27:48: Galway’s defence very much on top again from another long, Darren Gleeson clearance. Adrian Tuohy and Padraic Mannion were very much in charge on the right side of defence, and David Burke’s in possession here again, playing a very effective role with his half-back line:

30th minute: From a long Dan McCormack clearance, John McGrath is marked very tightly on a dropping ball by Tuohy. Galway are on the attack again and when the ball moves forward to Conor Cooney, he misses a decent chance. It’s a let-off for Tipp but the opportunity originates from more strong defensive play.

31:46: Here’s John McGrath bearing down on the Galway goal from the Nally stand side in the 32nd minute:

But look, in the next picture, how Galway apply pressure, with three players converging on McGrath:

The ball eventually spills loose and as Galway prepare to clear, they have no fewer than seven outfield players in the contact area:

34:38: From a long James Barry clearance to the edge of the square, Galway deal comfortably with it.

First, Adrian Tuohy and then Pádraic Mannion tidy up, and Mannion is fouled by Seamus Callanan on his way out.

The feature here is that Tipp are still playing very direct as the game progresses.

There are plenty of long balls for the Galway backs to deal with, but they’re in charge virtually every single time. They’re tight under the dropping ball and ravenous on the breaks.

35:45: Joseph Cooney has scored for Galway from the throw-in, but the defensive trend continues from Tipp’s next puck-out, with Pádraic Mannion onto the break, before he transfers to Aidan Harte for a completed clearance.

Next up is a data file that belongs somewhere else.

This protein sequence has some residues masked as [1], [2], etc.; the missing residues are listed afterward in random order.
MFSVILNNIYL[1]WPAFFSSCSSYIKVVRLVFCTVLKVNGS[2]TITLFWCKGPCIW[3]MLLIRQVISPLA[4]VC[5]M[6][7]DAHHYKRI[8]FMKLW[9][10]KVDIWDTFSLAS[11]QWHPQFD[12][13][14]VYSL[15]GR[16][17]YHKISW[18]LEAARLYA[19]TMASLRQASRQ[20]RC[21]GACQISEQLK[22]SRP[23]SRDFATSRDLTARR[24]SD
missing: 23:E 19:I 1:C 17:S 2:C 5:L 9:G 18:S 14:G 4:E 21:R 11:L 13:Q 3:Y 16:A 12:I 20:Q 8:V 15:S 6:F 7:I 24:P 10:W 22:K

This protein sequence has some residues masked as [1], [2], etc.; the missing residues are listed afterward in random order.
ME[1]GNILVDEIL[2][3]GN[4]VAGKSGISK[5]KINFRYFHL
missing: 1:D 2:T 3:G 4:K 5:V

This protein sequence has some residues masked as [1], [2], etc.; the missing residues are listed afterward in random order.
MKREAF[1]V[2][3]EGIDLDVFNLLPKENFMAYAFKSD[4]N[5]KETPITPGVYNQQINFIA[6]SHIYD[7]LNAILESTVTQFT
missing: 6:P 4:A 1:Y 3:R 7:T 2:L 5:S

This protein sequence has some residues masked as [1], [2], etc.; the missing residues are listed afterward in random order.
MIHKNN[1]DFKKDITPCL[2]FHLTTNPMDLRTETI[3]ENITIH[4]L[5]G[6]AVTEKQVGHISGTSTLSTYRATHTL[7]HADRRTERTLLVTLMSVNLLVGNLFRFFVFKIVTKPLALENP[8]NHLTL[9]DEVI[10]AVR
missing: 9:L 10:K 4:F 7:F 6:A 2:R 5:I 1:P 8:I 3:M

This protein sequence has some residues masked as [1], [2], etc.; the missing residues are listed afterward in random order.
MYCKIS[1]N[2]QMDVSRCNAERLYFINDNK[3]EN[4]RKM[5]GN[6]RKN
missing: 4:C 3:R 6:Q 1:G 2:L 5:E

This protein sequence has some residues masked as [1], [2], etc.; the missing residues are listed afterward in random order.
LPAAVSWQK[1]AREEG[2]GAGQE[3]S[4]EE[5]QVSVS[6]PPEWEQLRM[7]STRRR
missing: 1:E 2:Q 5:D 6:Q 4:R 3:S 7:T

This leads to Conor Cooney’s goal chance, which he flashes just wide. Again, strong defensive work from Galway leads to an opportunity at the other end of the field.

38th minute: Daithí Burke picks up a ball unchallenged, in the first instance, and gets it clear. Brendan Maher intercepts for Tipp and sends it down the field. Galway win the ball back with Gearóid McInerney but Maher intercepts again. Look at the pressure he’s under here:

The ball squirts loose to Seamus Callanan but as he looks to make headway, the Galway cavalry have regrouped and now focus their intentions on him:

Callanan wins a free but those moments illustrate how much intensity Galway are bringing to the table. In an overall context, Daithí Burke very much had the better of his duel on Seamus Callanan.

The Tipp forward did score two terrific points in the first half but on both occasions, he had been blocked down initially.

He was almost in for a goal from a Burke mistake but the Galway man was very much in charge as the game went on, and Callanan had no real influence on the game.

He did take a heavy shot to the head, which certainly can’t have helped, and missed a couple of chances from placed balls after that as well, which was a factor.

Daithi Burke with Seamus Callanan Daithí Burke had the upper hand on Tipp's Seamus Callanan. Source: Tommy Grealy/INPHO

I’ve previously mentioned the influence of Burke at full back and McInerney at centre. McInerney was immense yesterday, you could run a separate piece on him alone, and he lorded the skies, particularly in the second half.

At corner back, Tuohy was picking up John McGrath and overall, the Galway defence was just really good.

Tipp did hit some outstanding scores to keep the scoreboard ticking over but they had to work hard for them, and a 1-18 total wasn’t enough.

Tipp also had goal chances – three of them – that they didn’t take.

John McGrath’s in the first half was very welcome at the time but Tipp were a bit off, that’s how I’d look at it, and it’s been a trend since the heavy League final defeat to Galway.

Tipp struggled to find their best form, even though they tried hard yesterday.